This is Bell Nexus, the company's "air taxi" concept, formerly known as Bell Helicopter. As a hyrbid-electric propulsion aircraft, the Nexus with six tiltable fans will start and land vertically from a roof or take-off ramp. And more importantly, in the not-too-distant future, with Uber's new flight service, you can welcome one for a cruise tour.


Air taxis or flying cars, if you feel uncomfortable, are enjoying a boom, and Bell from Fort Worth, Texas, hopes to seize the moment. The company renamed itself a technology company last year and, after decades, was one of the leading manufacturers of Commercial and Military Vertical Takeoff and Landing (VTOL) aircraft. (It produces both the V-22 Osprey and the upcoming V-280 Valor.) Now it wants to manufacture electric VTOL aircraft (eVTOL), with the Nexus appearing as the first foray into this futuristic market.

Bell was one of the first aircraft manufacturers to team up with Uber in 2017 when the company first announced its ambitious plan to create a city route network to alleviate road traffic. Since then, Bell has worked hard on his own design, and at CES this week, pulled back the curtain on his first concept.

Bell aims to fly the Nexus through a handful of key markets by the mid-2020s, said Scott Drennan, director of innovation at Bell. He argued that the key element of the aircraft was its "accessibility," making it the ideal vehicle for this proposed flying taxi service.

"This is an airplane that you would feel safe and comfortable with if you would bring your family to it." The large canals obscure the rotors, which should relieve customers' fears as they lose their fast-moving blades. In other words, In other words, "For those who are not used to VTOL aircraft," said Drennan. This is probably anyone who does not regularly commute by helicopter.


Last year, Bell showed the cab of the then unnamed air taxi to discuss upcoming plans. There is only one model this year, and there will not be a working prototype until the company is about to start a true service. However, Bell is willing to talk about some of the design decisions used to create the Nexus.

Drennan said the Nexus can accommodate five people and has a gross weight capacity of 600 pounds (272 kilograms). Bell chose a hybrid propulsion system instead of a purely electric propulsion system to allow the plane to continue to fly and carry more weight. That's because Bell does not want the Nexus to be put in a drawer only as an air taxi. That way, the company can hedge its bets if the whole flying madness we're experiencing these days does not really go out.

"Since we looked at the available missions, be it an air taxi or logistics services or even military applications, we felt that it would be more appropriate to get out of range than would be possible with purely electric vehicles," said Drennan.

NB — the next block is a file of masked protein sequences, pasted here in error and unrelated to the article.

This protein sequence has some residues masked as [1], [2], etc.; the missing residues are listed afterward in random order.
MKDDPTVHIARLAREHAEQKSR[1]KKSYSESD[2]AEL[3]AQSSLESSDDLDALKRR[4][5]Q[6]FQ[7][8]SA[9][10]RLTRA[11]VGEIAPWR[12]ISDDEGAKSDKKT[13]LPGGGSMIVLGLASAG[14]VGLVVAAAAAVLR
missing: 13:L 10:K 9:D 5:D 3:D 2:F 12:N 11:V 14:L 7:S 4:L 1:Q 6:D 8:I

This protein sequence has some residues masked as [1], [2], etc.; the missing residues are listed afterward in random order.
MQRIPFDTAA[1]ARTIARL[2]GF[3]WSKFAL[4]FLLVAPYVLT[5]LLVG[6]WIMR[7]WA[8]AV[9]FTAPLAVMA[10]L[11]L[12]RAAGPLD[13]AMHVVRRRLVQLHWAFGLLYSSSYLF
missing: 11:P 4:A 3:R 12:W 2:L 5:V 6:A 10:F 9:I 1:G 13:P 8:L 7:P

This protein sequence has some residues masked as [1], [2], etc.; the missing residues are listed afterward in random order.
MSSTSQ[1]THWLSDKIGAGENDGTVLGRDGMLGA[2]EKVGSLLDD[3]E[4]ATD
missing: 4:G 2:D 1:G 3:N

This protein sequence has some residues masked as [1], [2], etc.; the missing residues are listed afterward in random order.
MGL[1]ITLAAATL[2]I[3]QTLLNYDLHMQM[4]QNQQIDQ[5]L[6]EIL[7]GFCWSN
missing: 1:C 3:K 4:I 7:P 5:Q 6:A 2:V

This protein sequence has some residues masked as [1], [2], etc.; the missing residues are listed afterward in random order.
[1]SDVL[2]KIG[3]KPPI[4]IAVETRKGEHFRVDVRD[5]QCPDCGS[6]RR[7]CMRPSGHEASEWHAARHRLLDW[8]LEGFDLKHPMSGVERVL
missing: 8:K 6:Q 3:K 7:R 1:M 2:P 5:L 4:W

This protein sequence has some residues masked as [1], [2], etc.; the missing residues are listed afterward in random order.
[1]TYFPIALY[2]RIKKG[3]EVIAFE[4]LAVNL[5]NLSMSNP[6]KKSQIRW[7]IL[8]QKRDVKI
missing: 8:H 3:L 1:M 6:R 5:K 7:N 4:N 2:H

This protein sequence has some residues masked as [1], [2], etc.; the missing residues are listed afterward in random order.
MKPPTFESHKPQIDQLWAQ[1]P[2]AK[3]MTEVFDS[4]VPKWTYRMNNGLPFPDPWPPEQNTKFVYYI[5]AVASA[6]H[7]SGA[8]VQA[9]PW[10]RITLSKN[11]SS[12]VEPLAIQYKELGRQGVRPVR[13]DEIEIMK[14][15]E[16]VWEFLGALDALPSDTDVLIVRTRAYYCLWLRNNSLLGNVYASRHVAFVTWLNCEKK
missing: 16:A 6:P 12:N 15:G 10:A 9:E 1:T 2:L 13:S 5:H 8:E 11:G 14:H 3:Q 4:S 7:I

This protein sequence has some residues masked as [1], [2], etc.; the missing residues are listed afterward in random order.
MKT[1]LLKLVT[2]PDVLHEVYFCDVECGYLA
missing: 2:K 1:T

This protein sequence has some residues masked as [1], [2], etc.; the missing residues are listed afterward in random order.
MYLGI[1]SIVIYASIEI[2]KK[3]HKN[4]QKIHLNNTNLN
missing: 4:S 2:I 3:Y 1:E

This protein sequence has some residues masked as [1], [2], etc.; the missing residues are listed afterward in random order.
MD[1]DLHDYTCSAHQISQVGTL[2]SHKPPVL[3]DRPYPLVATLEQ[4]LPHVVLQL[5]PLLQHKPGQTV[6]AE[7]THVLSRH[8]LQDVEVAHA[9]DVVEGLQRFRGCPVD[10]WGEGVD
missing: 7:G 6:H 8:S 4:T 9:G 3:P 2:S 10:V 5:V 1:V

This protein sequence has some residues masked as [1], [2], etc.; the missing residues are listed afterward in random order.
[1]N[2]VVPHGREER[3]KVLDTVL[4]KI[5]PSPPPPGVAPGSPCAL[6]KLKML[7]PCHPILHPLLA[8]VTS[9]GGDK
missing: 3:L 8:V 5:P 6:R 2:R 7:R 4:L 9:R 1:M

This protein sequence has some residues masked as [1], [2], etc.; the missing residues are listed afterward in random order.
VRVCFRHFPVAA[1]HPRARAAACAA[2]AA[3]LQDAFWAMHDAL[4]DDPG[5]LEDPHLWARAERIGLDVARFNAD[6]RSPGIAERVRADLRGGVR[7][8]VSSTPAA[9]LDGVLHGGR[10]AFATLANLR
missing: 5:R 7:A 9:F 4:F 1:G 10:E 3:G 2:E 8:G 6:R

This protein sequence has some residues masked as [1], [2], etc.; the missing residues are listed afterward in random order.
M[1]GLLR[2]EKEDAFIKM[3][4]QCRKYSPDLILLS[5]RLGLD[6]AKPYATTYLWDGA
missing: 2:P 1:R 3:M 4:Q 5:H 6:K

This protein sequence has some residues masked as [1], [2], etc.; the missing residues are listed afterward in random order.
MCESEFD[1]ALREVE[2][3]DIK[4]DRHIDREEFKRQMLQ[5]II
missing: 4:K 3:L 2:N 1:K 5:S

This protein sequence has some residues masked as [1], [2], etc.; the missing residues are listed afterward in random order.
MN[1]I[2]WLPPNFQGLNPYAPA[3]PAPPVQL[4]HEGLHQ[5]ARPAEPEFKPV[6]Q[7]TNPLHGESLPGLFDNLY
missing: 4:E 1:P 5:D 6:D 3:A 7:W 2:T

Bell may have other motives to take part in the CES hype parade than just show off a cool air taxi concept. The helicopter industry experienced one of the sharpest disruptions caused by the decline in global oil prices. Bell is owned by the global aviation group Textron, which also includes Cessna Aircraft, Beechcraft and other airlines. A helicopter-to-electric VTOL pivot would be a signal to investors that the company is looking to the future.

In 2016, Uber presented the first plan to bring its carpooling into the airspace above the cities. However, the project still faces significant hurdles. The type of aircraft Uber plans to bring the passengers from the roof to the roof - electric, autonomous, able to start and land vertically - does not yet exist, nor the infrastructure that supports such a service. Experts believe that technical and regulatory barriers could cause flying cars to fail to start in a meaningful way.


That does not mean that flying cars do not have a moment: at least 19 companies are developing airline plans. These include older manufacturers like Boeing and Airbus, and small startups like Kitty Hawk, owned by Google founder Larry Page. Meanwhile, Uber has made significant progress with a handful of aircraft manufacturers, real estate companies and regulators to improve its chances of developing a fully functional flying taxi service as needed.

However, all-electric VTOL aircraft are included in the Uber Flight Taxi service, which seems to exclude a hybrid propulsion system such as Bell's Nexus vehicle. Mark Moore, technical director for aviation at Uber, said the concept was an important "first step" towards becoming a fully electric, fully commercial flying taxi company.


"This will allow tests to be conducted in the near future while the batteries are ready for all-electric solutions," Moore told The Verge. "We are very excited what Bell does. There are many companies developing [eVTOL] demonstrators. At Uber we enable this completely new transport system because we connect to the users."

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